The Sins Of The Fathers: Germany, Memory, Method by Jeffrey K. OlickThe Sins Of The Fathers: Germany, Memory, Method by Jeffrey K. Olick

The Sins Of The Fathers: Germany, Memory, Method

byJeffrey K. Olick

Hardcover | November 24, 2016

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National identity and political legitimacy always involve a delicate balance between remembering and forgetting. All nations have elements in their past that they would prefer to pass over—the catalog of failures, injustices, and horrors committed in the name of nations, if fully acknowledged, could create significant problems for a country trying to move on and take action in the present. Yet denial and forgetting carry costs as well.

Nowhere has this precarious balance been more potent, or important, than in the Federal Republic of Germany, where the devastation and atrocities of two world wars have weighed heavily in virtually every moment and aspect of political life. The Sins of the Fathers confronts that difficulty head-on, exploring the variety of ways that Germany’s leaders since 1949 have attempted to meet this challenge, with a particular focus on how those approaches have changed over time. Jeffrey K. Olick asserts that other nations are looking to Germany as an example of how a society can confront a dark past—casting Germany as our model of difficult collective memory.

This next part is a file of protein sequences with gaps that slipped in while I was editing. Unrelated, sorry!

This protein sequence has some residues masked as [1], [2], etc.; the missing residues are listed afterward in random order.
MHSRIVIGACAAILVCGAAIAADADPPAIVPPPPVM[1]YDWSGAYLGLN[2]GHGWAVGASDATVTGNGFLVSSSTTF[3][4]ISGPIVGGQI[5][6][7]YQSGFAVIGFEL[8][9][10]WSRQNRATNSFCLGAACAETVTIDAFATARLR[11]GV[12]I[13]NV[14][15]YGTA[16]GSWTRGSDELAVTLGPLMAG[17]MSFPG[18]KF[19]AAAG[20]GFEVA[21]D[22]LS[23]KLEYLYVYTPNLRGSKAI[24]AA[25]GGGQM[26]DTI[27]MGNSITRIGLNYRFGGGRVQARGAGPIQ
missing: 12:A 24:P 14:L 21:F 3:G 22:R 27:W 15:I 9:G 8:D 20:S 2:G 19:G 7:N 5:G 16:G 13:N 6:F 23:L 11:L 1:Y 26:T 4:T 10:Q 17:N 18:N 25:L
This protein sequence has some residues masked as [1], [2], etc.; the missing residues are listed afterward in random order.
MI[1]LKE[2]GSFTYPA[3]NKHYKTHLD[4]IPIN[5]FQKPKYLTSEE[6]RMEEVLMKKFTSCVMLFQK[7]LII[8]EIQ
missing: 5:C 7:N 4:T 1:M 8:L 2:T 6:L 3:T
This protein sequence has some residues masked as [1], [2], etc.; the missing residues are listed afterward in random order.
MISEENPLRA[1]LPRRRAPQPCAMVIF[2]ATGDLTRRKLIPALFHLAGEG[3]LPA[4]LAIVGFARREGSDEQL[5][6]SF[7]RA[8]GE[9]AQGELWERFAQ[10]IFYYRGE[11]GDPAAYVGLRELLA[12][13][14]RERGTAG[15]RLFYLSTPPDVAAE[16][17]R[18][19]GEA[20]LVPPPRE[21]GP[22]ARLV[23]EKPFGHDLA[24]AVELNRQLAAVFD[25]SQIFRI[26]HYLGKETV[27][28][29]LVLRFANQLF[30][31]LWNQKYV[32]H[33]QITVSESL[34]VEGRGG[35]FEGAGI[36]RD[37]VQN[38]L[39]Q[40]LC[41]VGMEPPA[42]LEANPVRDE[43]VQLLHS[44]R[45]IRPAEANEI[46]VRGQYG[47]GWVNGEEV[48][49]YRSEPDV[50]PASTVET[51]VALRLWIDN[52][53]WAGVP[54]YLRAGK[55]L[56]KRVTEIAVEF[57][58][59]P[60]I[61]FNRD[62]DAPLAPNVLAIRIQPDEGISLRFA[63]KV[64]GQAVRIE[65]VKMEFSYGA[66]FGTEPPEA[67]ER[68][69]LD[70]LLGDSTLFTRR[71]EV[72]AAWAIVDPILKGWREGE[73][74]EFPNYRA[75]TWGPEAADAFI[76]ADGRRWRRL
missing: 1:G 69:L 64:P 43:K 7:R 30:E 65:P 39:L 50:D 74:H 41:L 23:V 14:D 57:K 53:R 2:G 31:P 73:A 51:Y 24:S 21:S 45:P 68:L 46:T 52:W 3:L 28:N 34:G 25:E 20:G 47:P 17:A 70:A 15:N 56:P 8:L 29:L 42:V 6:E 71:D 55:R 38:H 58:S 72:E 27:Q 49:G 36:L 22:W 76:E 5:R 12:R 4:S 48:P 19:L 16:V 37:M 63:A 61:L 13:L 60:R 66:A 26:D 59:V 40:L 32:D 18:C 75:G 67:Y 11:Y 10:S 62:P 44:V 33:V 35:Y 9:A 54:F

Jeffrey K. Olick is professor of sociology and history at the University of Virginia. He is the author of The Politics of Regret: On Collective Memory and Historical Responsibility and In the House of the Hangman: The Agonies of German Defeat, 1943–49, the latter published by the University of Chicago Press.
Title:The Sins Of The Fathers: Germany, Memory, MethodFormat:HardcoverDimensions:496 pages, 9 × 6 × 1.5 inPublished:November 24, 2016Publisher:University of Chicago PressLanguage:English

The following ISBNs are associated with this title:

ISBN - 10:022638649X

ISBN - 13:9780226386492

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Table of Contents

Part One: Introduction
1   Placing Memory in Germany
2   The Sociology of Collective Memory
3   Prologues: The Origins of West German Memory

Part Two: The Reliable Nation
4   Bonn Is Not Weimar
5   Expiation and Explanation
6   Germany in the West
7   The Return of the Repressed
8   The Reliable Nation

Part Three: The Moral Nation
9   Seeds of Change
10   The Grand Coalition and the Wider World
11   Social-Liberal Guilt
12   The Moral Nation

Part Four: The Normal Nation
13   West Germany’s Normal Problems
14   The New Conservatism
15   The Politics of History
16   Beyond Bitburg
17   The Normal Nation

Part Five: Conclusions
18   Epilogues: Berlin Is Not Bonn
19   History, Memory, and Temporality


Editorial Reviews

"Skillfully combines empirical exploration, historical and political erudition, and theoretical insight."